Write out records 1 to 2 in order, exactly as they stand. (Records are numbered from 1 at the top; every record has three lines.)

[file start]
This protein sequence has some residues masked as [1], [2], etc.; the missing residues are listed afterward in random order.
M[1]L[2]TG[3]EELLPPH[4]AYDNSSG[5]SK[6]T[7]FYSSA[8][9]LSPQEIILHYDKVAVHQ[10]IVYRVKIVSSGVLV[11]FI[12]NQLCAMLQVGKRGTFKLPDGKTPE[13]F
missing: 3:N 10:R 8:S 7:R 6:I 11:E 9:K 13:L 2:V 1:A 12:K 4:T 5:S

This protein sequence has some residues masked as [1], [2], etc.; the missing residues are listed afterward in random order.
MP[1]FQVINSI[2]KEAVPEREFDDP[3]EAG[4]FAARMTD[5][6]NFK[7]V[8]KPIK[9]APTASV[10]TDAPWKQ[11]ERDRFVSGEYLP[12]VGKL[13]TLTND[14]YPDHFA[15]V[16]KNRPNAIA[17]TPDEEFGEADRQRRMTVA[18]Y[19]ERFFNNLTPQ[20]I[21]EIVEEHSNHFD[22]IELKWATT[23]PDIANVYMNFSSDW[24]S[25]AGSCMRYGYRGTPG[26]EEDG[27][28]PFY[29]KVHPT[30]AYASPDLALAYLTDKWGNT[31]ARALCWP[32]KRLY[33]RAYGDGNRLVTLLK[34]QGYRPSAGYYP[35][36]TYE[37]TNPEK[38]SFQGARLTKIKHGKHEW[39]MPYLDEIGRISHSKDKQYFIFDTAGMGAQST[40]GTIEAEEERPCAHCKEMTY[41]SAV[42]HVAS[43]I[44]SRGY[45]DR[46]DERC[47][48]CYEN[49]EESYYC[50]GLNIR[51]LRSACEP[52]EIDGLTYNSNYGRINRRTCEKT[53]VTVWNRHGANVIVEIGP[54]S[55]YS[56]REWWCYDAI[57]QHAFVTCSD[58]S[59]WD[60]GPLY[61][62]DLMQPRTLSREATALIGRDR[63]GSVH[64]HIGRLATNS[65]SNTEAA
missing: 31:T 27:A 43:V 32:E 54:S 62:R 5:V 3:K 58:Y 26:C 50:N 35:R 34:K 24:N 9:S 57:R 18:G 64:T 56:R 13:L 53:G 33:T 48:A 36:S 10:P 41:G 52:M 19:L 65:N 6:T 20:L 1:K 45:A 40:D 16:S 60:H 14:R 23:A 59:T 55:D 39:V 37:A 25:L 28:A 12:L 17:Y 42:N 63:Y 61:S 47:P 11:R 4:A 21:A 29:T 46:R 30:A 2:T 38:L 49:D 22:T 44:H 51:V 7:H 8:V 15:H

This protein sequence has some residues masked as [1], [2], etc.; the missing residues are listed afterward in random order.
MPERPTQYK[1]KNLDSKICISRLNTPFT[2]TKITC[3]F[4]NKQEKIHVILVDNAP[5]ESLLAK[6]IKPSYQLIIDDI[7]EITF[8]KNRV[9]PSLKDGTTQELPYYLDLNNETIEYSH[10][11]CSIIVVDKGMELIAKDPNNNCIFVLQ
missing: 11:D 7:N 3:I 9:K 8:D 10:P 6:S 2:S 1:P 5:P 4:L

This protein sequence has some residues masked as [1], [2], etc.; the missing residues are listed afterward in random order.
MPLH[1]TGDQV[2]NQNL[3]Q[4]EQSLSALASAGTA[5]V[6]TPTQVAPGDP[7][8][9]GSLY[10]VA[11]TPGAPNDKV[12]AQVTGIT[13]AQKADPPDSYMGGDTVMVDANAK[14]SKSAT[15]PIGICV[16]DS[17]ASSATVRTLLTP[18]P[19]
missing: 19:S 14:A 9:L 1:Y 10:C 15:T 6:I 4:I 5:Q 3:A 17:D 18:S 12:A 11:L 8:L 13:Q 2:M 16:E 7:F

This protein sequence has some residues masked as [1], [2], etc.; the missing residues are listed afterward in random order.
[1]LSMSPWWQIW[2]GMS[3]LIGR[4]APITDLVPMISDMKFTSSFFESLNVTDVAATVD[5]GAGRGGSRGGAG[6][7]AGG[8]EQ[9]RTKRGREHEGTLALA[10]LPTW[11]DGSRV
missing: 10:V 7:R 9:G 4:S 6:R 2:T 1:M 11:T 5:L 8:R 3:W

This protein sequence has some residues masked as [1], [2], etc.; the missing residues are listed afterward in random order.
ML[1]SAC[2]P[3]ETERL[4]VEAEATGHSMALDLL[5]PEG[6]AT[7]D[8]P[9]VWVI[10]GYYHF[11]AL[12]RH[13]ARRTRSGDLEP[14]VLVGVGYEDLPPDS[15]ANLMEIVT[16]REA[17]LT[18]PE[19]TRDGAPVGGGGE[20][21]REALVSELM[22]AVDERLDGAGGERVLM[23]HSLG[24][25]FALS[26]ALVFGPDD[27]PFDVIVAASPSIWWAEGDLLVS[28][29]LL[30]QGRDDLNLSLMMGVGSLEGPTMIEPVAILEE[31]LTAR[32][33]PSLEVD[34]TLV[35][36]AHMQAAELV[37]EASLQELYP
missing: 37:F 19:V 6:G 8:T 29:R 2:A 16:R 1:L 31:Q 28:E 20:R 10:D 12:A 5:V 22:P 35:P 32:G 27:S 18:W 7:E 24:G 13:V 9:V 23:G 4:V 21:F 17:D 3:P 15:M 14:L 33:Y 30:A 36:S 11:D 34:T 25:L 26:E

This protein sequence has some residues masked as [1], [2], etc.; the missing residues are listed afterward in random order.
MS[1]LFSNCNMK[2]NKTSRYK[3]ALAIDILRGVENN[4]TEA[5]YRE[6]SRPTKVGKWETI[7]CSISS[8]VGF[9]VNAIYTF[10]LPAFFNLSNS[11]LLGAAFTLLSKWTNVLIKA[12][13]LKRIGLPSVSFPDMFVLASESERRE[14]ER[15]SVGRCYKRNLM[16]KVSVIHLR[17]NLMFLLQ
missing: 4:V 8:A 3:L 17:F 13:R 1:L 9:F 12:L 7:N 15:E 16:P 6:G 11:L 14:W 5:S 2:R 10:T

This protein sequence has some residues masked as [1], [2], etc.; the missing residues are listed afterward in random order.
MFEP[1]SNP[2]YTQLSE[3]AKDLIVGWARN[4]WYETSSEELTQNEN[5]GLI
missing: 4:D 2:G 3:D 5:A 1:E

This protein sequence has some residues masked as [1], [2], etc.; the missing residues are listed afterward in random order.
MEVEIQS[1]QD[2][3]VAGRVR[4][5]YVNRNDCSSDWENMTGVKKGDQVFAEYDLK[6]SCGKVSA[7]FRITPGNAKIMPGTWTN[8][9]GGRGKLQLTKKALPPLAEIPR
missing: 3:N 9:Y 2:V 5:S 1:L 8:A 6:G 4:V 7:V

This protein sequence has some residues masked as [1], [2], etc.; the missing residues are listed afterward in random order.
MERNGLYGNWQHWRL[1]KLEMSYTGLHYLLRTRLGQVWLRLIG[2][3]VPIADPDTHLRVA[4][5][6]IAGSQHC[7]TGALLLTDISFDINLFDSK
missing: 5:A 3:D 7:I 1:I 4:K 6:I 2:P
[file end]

This protein sequence has some residues masked as [1], [2], etc.; the missing residues are listed afterward in random order.
M[1]L[2]TG[3]EELLPPH[4]AYDNSSG[5]SK[6]T[7]FYSSA[8][9]LSPQEIILHYDKVAVHQ[10]IVYRVKIVSSGVLV[11]FI[12]NQLCAMLQVGKRGTFKLPDGKTPE[13]F
missing: 3:N 10:R 8:S 7:R 6:I 11:E 9:K 13:L 2:V 1:A 12:K 4:T 5:S

This protein sequence has some residues masked as [1], [2], etc.; the missing residues are listed afterward in random order.
MP[1]FQVINSI[2]KEAVPEREFDDP[3]EAG[4]FAARMTD[5][6]NFK[7]V[8]KPIK[9]APTASV[10]TDAPWKQ[11]ERDRFVSGEYLP[12]VGKL[13]TLTND[14]YPDHFA[15]V[16]KNRPNAIA[17]TPDEEFGEADRQRRMTVA[18]Y[19]ERFFNNLTPQ[20]I[21]EIVEEHSNHFD[22]IELKWATT[23]PDIANVYMNFSSDW[24]S[25]AGSCMRYGYRGTPG[26]EEDG[27][28]PFY[29]KVHPT[30]AYASPDLALAYLTDKWGNT[31]ARALCWP[32]KRLY[33]RAYGDGNRLVTLLK[34]QGYRPSAGYYP[35][36]TYE[37]TNPEK[38]SFQGARLTKIKHGKHEW[39]MPYLDEIGRISHSKDKQYFIFDTAGMGAQST[40]GTIEAEEERPCAHCKEMTY[41]SAV[42]HVAS[43]I[44]SRGY[45]DR[46]DERC[47][48]CYEN[49]EESYYC[50]GLNIR[51]LRSACEP[52]EIDGLTYNSNYGRINRRTCEKT[53]VTVWNRHGANVIVEIGP[54]S[55]YS[56]REWWCYDAI[57]QHAFVTCSD[58]S[59]WD[60]GPLY[61][62]DLMQPRTLSREATALIGRDR[63]GSVH[64]HIGRLATNS[65]SNTEAA
missing: 31:T 27:A 43:V 32:E 54:S 62:R 5:V 3:K 58:Y 26:C 50:N 35:R 34:K 24:N 9:S 57:R 18:G 64:T 56:R 13:L 53:G 33:T 48:A 36:S 10:P 41:G 52:M 19:L 65:N 6:T 20:L 1:K 45:A 40:D 16:S 60:H 14:R 23:A 59:T 55:D 39:V 37:A 25:L 28:A 12:L 17:Y 42:N 63:Y 61:S 47:P 11:R 4:A 21:A 29:T 46:R 30:A 2:T 38:L 49:D 22:T 44:H 51:V 7:H 8:V 15:H